LCD Board




Final Project - Scanning Tunneling Microscope


I used this week to work on my final project. There where three issues which I considered this week explained below -


1) STM Tip Characterization


The quality of image you get from the STM depends upon the tip used. A typical STM tip should be sharp enough to have point width of the order of few micrometers. I characterized soldering wire, bulb filament and an probe station tip.


a) Soldering Wire - I attached the heavy mass to the soldering wire and then using hot gun melted the wire. The final tip width was dependent on the mass attached, distance of the hot gun etc.


b) Bulb Filament - Bulb filament is made of tungsten metal, ideal to be used as STM tip. In order to get the sharp tip I , cut the wire slightly inclined to the wire length , pushing upward.


c ) Probe station Tip - I used the commercially available probe station tip as a alternative for STM tip.



Characterizing STM tip -


I mounted the tip inside the scanning electron microscope (STM) as shown below




some SEM images for probe station top is shown below. It can be seen that the minimum tip width I got is of the order of ~ 20um.




( Just to give an rough idea, Human eyes can resolve upto ~ 80um, human hair has a diameter of ~100um and It can be seen that end of the tip will be not visible from human eye)



2) STM Tip control


For imaging the tip should be precisely controlled in the range of few micrometer to nanometer depending upon the sample size and resolution. I used piezoelectric disk shown below as a possible solution to control the STM tip. The disk is divided into four parts using milling (modela).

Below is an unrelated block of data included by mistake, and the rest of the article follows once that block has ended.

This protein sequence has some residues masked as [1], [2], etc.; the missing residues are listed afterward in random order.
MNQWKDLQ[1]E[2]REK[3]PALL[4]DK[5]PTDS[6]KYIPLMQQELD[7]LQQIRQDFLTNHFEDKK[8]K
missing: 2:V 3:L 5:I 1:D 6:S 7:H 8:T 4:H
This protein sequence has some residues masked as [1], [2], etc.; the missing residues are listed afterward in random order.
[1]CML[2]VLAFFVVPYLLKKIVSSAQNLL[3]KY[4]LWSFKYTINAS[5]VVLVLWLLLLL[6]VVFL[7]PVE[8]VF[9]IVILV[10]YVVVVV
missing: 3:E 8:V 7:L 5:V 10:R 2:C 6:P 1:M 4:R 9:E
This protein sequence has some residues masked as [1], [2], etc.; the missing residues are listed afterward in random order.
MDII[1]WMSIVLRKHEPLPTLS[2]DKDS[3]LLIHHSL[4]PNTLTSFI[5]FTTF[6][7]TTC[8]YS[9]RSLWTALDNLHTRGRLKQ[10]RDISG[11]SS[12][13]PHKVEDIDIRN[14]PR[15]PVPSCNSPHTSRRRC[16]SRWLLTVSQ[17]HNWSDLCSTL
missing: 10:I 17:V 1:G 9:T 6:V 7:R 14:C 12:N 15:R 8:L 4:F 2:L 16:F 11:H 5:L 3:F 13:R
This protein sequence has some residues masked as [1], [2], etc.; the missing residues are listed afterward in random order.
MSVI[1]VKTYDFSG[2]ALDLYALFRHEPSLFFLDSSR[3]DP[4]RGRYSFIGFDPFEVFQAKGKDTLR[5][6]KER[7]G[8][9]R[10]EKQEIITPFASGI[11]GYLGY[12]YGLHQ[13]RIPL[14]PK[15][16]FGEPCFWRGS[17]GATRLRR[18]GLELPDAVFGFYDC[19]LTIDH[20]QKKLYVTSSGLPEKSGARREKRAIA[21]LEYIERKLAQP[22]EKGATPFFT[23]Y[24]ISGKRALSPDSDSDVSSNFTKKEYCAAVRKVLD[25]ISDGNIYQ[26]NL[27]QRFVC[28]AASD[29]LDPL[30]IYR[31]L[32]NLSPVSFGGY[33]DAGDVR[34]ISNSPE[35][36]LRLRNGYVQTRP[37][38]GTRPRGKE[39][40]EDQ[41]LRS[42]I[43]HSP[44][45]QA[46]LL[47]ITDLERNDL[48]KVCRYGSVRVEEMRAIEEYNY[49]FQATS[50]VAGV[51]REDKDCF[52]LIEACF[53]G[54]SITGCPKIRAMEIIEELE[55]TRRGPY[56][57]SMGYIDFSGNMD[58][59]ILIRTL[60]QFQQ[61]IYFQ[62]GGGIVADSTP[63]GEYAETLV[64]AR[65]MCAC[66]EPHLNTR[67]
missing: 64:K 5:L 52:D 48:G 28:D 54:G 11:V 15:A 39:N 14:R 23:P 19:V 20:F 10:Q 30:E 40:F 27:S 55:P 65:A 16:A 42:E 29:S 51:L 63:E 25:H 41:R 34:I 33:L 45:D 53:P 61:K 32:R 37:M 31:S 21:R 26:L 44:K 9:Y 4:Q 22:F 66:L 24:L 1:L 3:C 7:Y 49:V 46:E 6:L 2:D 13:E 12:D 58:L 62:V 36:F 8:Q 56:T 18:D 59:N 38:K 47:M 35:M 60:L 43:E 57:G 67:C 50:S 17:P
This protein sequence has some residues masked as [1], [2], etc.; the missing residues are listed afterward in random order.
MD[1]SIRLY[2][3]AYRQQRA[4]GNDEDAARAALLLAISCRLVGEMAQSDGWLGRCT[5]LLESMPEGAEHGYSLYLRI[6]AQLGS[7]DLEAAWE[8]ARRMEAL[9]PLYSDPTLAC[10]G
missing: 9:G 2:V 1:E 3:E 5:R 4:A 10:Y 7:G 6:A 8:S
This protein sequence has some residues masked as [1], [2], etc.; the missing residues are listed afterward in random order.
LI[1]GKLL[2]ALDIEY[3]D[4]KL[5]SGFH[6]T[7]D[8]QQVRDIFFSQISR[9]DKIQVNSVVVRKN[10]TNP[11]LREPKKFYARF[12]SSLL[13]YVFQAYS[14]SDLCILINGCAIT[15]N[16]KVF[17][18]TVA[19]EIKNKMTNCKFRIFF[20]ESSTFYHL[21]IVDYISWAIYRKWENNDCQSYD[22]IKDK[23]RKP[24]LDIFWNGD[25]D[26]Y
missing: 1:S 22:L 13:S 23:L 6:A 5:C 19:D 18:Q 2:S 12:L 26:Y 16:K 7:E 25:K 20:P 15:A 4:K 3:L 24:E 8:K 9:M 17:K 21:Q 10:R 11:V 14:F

Now, controlling the bias in the four parts of piezo disk the lateral as well as vertical motion of the tip can be controlled.



I designed the board to individually control the four parts of the disk. Sonicated entire system (battery, circuit board and tip assembly in DI water, Acetone, IPA) to clean organic impurity.


The entire assembly was transferred into the SEM chamber for imaging



Unfortunately, The bias was interfering with the electron beam and hence I was unable to image the motion of the tip with applied bias.



3) Sample Approach


The resolution with which the sample should approach the tip for initial arraignment should be of the order of few micrometer. Designing a system to get this much precision is a difficult job. For now, I used the laser motion assembly inside the DVD writer.


I hacked the DVD writer from an old computer






The assembly which move the laser head had a stepper motor. I designed the board to drive that motor. I was not trivial to drive the motor as I wanted precise motion.


Since, I hacked the system, I was not sure of the terminals of the stepper motor and what type of stepper motors is I measured the resistance between each terminal to guess the exact sequence. Small tutorial is below -


Types of Stepper Motors


There are two types of stepper motors - Unipolar and Bipolar. In unipolar there can be a 5 wire or a 6 wire unipolars as shown below


a) 6 Wire Unipolar b) 5 Wire Unipolar c ) Bipolar




Identifying Common Terminal


By looking at the diagram of 5 wire unipolar motor we can see that the resistance between common and any other terminal A, A',B and B' will be same and the resistance between any of the terminal viz A, A'.B,B' will be twice as much. Similar resistance measurement approach can be used for 6 wire unipolar and bipolar stepper motor.


Finding the sequence


Give low to the common terminal and try giving high to the other wires in different sequence one by one. The sequence which gives you a clockwise rotation will give you the consecutive terminals.